In a philosophically rather interesting experiment, Ma et al. show that backward causality exists in quantum physics. An Ars Technnica-article gives a less technical account. From Ars Technica: ...
11
votes
4answers
1k views

In superluminal phase velocities, what is it that is traveling faster than light?

I understand that information cannot be transmitted at a velocity greater than speed of light. I think of this in terms of the radio broadcast: the station sends out carrier frequencies $\omega_c$ but ...
11
votes
1answer
504 views

How is quantum mechanics compatible with the speed of light limit?

Consider a free electron in space. Let us suppose we measure its position to be at point A with a high degree of accuracy at time 0. If I recall my QM correctly, as time passes the wave function ...
10
votes
2answers
796 views

In QFT, why does a vanishing commutator ensure causality?

In relativistic quantum field theories (QFT), $$[\phi(x),\phi^\dagger(y)] = 0 \;\;\mathrm{if}\;\; (x-y)^2<0$$ On the other hand, even for space-like separation $$\phi(x)\phi^\dagger(y)\ne0.$$ ...
9
votes
3answers
790 views

Time travel outside of light cone without causality violation

If one is able to travel into the past but at a spatial distance that puts him outside of his own past light cone would this be considered a causality violating trip? Looking at a Minkoski diagram, it ...
9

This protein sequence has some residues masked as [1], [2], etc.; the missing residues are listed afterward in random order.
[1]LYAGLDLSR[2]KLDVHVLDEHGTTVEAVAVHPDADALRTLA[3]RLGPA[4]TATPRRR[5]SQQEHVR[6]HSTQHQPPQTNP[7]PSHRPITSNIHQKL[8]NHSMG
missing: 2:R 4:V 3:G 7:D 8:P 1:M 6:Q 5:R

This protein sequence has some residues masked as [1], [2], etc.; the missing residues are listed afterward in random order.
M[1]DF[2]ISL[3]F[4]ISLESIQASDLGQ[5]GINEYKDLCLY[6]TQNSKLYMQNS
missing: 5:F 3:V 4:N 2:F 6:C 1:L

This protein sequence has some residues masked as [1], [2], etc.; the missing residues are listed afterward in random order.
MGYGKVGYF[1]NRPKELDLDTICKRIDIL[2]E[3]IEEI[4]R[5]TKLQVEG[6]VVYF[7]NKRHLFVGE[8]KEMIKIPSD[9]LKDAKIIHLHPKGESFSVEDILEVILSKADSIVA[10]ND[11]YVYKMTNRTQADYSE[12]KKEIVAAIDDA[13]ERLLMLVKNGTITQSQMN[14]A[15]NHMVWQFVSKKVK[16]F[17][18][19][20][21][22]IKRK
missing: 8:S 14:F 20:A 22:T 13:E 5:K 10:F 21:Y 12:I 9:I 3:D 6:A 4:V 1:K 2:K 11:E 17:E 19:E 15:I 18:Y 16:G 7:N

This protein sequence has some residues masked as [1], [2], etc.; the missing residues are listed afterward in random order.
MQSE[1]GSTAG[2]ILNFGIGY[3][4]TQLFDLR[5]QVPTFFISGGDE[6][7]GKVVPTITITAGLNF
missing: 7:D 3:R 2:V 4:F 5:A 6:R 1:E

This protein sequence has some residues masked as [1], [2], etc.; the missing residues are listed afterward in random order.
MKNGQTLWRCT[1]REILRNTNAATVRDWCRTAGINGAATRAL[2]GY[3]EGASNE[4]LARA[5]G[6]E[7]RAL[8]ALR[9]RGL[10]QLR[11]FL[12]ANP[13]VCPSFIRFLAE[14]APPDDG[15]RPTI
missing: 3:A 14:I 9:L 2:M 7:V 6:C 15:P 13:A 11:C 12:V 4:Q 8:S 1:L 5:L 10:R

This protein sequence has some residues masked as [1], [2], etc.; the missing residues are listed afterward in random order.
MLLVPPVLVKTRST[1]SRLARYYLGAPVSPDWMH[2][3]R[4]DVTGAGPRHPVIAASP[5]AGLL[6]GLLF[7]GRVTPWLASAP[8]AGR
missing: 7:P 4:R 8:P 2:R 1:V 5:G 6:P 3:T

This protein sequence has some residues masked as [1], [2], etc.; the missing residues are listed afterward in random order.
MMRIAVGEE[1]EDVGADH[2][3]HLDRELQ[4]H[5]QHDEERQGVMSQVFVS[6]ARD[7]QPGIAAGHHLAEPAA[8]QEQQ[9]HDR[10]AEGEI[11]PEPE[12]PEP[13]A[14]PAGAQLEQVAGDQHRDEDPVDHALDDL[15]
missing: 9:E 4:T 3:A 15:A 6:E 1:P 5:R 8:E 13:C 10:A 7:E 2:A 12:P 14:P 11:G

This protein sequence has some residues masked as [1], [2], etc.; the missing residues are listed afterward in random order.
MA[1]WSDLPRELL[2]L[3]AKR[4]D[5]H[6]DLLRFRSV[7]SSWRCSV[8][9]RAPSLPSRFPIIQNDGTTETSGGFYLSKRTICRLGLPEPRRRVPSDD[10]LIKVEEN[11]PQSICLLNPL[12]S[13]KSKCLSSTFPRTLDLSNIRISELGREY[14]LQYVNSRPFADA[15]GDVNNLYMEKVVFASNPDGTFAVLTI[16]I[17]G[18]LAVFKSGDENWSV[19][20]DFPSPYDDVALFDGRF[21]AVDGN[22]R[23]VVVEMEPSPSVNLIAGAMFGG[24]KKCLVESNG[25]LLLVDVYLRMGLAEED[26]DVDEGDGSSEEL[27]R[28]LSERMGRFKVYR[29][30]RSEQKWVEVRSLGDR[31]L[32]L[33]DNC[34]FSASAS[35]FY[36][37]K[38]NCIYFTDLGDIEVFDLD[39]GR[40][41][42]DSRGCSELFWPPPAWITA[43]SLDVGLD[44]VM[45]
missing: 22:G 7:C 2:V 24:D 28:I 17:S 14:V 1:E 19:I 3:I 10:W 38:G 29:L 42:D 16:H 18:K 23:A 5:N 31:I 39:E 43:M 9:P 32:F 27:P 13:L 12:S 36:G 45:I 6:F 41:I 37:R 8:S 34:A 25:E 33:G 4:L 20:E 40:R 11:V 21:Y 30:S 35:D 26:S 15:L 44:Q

votes
9answers
991 views

Is causality a formalised concept in physics?

I have never seen a “causality operator” in physics. When people invoke the informal concept of causality aren’t they really talking about consistency (perhaps in a temporal context)? For example, if ...
8
votes
8answers
654 views

Is “Causality” the equivalent of a claim that the future is predictable based on the present and the past?

In classical (Newtonian) mechanics, every observer had the same past and the same future and if you had perfect knowledge about the current state of all particles in the universe, you could ...
8
votes
2answers
508 views

What's wrong with this QFT thought experiment?

In quantum field theory, the propagator $D(x-y)$ doesn't vanish for space-like separation. In Zee's book, he claims that this means a particle can leak out of the light-cone. Feynman also gives this ...
8
votes
2answers
443 views

Is eternal inflation and the multiverse compatible with causal patch complementarity?

The argument for eternal inflation is we have some patch of metastable vacuum with positive cosmological constant, and so it expands exponentially a la de Sitter. Most of the patch decays to something ...
8
votes
1answer
96 views

Hamilton operator in absence of causal order?

I hope, this question isn't too broad or vague. In a recent paper, Ognyan Oreshkov et al. worked out a theory of quantum correlations in absence of any causal order, dropping the assumptions of a ...